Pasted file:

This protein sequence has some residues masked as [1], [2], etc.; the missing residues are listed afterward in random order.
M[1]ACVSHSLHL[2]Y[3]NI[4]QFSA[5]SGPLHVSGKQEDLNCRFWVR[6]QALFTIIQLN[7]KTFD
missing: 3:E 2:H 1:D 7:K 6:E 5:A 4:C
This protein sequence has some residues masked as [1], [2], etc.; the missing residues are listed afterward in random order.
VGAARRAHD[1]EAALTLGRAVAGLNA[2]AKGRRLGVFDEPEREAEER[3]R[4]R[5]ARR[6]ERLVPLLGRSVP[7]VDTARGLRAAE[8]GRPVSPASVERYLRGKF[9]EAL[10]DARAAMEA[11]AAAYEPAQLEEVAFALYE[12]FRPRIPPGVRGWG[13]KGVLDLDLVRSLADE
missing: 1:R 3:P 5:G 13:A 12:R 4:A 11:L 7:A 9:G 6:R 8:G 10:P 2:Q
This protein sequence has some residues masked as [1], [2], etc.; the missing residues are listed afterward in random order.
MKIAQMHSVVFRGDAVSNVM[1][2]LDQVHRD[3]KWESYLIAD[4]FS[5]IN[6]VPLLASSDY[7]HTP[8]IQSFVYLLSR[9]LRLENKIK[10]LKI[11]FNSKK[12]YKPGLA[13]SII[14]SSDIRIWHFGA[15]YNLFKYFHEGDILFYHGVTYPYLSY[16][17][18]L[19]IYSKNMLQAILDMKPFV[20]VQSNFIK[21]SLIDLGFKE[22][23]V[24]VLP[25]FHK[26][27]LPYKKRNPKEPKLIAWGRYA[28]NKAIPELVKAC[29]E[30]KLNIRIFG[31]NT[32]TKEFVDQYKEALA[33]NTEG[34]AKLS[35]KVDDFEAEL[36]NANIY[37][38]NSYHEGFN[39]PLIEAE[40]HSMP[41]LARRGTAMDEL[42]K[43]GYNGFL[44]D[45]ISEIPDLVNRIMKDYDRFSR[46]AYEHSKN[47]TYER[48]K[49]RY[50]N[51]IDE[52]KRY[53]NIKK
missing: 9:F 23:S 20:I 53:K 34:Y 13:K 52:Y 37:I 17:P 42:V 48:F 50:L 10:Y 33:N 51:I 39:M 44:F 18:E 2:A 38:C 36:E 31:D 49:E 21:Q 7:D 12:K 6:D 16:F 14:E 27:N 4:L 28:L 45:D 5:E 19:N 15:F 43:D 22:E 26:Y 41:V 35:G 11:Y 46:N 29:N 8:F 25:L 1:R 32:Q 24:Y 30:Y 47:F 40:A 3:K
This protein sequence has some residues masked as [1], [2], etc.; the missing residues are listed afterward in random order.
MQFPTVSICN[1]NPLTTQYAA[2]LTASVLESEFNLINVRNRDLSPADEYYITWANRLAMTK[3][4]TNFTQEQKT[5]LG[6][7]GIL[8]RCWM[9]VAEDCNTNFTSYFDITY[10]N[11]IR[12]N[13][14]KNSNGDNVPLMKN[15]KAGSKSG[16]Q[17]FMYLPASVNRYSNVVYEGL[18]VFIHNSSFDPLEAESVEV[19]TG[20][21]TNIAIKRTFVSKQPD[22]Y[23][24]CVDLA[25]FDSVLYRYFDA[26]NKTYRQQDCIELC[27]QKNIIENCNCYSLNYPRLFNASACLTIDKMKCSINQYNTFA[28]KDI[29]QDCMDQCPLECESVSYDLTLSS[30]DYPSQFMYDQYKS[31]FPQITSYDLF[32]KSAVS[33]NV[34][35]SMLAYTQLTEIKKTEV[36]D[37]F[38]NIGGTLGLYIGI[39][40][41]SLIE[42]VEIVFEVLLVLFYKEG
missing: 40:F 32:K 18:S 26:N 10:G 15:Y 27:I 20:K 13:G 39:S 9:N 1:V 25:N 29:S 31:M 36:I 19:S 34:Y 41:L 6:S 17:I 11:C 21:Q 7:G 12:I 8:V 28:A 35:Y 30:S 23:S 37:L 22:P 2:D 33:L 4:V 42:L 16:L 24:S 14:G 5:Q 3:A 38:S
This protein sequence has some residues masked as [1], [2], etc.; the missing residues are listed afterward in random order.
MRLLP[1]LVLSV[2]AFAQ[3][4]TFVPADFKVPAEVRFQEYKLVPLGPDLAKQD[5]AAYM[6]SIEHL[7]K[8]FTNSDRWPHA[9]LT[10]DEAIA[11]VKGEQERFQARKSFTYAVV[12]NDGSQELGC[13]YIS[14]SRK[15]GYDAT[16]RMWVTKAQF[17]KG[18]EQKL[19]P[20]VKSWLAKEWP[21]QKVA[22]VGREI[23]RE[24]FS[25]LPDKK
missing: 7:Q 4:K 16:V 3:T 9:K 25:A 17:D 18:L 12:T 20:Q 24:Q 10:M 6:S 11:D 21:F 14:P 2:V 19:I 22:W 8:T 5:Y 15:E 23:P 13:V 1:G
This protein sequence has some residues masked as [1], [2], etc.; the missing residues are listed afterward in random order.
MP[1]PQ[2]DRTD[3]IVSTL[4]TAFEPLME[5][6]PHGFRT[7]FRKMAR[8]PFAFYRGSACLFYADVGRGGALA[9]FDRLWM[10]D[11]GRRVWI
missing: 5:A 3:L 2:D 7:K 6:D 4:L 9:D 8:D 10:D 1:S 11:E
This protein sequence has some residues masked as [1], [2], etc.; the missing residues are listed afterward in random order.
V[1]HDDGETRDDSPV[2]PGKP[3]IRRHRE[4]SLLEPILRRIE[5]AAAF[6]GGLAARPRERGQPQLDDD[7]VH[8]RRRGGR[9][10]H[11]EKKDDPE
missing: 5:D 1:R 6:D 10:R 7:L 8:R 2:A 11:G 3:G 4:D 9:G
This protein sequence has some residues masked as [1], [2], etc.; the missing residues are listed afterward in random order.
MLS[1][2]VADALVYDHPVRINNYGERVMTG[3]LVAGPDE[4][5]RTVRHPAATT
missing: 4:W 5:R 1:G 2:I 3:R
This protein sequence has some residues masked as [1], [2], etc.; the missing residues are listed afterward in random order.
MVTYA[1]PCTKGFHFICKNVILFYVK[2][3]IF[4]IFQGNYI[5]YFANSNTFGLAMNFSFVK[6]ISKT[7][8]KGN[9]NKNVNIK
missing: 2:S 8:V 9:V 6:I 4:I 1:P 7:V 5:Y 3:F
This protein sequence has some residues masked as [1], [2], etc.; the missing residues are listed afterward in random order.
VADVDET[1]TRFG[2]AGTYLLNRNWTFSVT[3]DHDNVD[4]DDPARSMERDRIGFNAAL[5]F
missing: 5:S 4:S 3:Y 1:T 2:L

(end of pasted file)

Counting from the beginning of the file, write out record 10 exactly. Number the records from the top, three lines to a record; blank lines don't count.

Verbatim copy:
This protein sequence has some residues masked as [1], [2], etc.; the missing residues are listed afterward in random order.
VADVDET[1]TRFG[2]AGTYLLNRNWTFSVT[3]DHDNVD[4]DDPARSMERDRIGFNAAL[5]F
missing: 5:S 4:S 3:Y 1:T 2:L